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Just an opinion but I think that Porter Cable pretty much has everyone else beat day to day for belt sanders.

I have had Makita's and my main complaints have been part availabilty and then part cost. They also tend to be a bit clumsy to handle

I have had very few B and D tools that have held up to day to day use in the last 25 years. I have some really old ones that are tanks but the new stuff is home handy man grade.

I have one of the old PC beasts that looks like a locomotive and has a 4x24 on it, but it's a bear to use and isn't even made anymore since Dewalt bought them out. I have a regular 3x21 PC that I have had for over twenty years and use constantly to do stuff that I don't need the 800 pound gorilla to do. It works just as well as it did new.

Last summer I got one of the new PC mini- belt sanders and it is one of the neater tools I've gotten in years. It has nearly as much power as a full sized one and will go all kinds of nifty places and really is a one-handed tool. I've abused it for nearly a year now on solid surface counter top work and it's still kicking.

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They're all random sizes, most are 1' in width. 1'-6' x 1/4", I used up the only piece that was over 1' wide for bodies. So they're good for making temporary templates to transfer over to MDF. If anything goes wrong with the MDF template, I can dig up one of my plexi-glass templates and make a new one.

Doc, thanks for sharing the information on the sanders. Out of all the reviews I have read on power tools, I've never seen any magazines dedicated to belt sanders. I'll check out the smaller PC's.

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Just an opinion but I think that Porter Cable pretty much has everyone else beat day to day for belt sanders.

I have had Makita's and my main complaints have been part availabilty and then part cost. They also tend to be a bit clumsy to handle

I have had very few B and D tools that have held up to day to day use in the last 25 years. I have some really old ones that are tanks but the new stuff is home handy man grade.

I have one of the old PC beasts that looks like a locomotive and has a 4x24 on it, but it's a bear to use and isn't even made anymore since Dewalt bought them out. I have a regular 3x21 PC that I have had for over twenty years and use constantly to do stuff that I don't need the 800 pound gorilla to do. It works just as well as it did new.

Last summer I got one of the new PC mini- belt sanders and it is one of the neater tools I've gotten in years. It has nearly as much power as a full sized one and will go all kinds of nifty places and really is a one-handed tool. I've abused it for nearly a year now on solid surface counter top work and it's still kicking.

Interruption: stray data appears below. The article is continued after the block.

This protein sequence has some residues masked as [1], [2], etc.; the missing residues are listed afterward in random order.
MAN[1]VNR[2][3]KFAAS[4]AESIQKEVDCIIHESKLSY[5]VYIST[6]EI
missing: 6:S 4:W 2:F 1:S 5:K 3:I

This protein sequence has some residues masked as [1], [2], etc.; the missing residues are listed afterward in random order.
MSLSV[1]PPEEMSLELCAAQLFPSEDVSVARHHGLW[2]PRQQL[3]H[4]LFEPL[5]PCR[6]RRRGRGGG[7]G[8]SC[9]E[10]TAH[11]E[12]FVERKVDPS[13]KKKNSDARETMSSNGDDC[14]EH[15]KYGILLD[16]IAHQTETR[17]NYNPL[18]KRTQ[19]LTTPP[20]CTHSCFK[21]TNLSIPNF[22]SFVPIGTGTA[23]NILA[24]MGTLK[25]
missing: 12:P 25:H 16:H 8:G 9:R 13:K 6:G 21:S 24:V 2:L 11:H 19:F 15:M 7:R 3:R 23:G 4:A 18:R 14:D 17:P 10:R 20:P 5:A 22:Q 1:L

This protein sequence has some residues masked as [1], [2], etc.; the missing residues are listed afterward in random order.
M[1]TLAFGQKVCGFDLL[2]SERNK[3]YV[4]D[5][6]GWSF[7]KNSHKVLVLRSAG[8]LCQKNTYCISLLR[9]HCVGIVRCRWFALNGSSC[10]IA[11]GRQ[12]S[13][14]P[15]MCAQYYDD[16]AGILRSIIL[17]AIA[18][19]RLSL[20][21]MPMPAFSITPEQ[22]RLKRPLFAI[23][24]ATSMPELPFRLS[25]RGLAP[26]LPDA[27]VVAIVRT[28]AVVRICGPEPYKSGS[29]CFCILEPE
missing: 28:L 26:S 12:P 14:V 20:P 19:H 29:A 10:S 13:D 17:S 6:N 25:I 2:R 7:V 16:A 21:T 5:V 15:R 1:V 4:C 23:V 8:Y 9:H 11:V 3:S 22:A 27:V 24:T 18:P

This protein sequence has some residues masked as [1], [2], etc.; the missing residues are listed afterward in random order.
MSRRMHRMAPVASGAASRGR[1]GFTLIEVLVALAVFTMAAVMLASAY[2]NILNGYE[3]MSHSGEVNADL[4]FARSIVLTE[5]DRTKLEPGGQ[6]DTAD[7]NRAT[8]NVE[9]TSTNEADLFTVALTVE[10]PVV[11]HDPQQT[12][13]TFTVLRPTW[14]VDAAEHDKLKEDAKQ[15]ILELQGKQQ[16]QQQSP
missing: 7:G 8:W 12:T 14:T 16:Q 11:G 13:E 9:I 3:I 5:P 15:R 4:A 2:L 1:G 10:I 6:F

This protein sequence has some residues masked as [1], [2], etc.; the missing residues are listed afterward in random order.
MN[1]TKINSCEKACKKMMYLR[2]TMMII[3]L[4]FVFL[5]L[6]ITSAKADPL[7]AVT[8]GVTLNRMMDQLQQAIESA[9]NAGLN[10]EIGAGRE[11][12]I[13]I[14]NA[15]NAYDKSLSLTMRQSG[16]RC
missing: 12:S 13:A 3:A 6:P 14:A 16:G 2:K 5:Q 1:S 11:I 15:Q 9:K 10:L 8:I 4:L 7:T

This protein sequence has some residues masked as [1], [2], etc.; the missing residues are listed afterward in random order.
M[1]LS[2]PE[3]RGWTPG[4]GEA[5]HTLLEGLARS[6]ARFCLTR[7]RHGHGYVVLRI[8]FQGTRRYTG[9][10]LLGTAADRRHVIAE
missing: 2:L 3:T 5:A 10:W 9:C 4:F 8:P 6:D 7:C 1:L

Thanks Doc for the review, I'll put that little sucker on the list of tools I dont own and have to buy. I really would like a small belt sander for those odd jobs. I also have a Bosch 4 x 24 which I have had no problems with. But I have a vac hose for the Porter Cable to connect to a small shop vac so I use the PC when I reach for a belt sander.

One other tidbit of advice when I buy a tool I look for industrial quality, costs more but lasts longer (or forever in my case) and usually does a better job. However if I expect to use the tool occasionally I will look on Amazon for a refurbished unit first. Of course if the price is almost the same as a new one I will buy the new one.

(Boring shop moment)I worked in a shop once where the owner would only buy Ryobi hand drills, it drove me crazy. I kept telling him the drills are made for home owners and the gears are plastic not metal and he needs production grade tools. All he could see was the price tag, we replaced a lot of drills, and it cost him more than if he had just bought a few good Dewalt drills in the first place. As far as I know he is still using Ryobi drills. I call it math for the moment.

From my HS physics teacher "garbage in garbage out". Seems to apply to a lot more than physics and it's the only thing I remember from his class.

Where were we; oh yea belt sanders!

Woodenspoke

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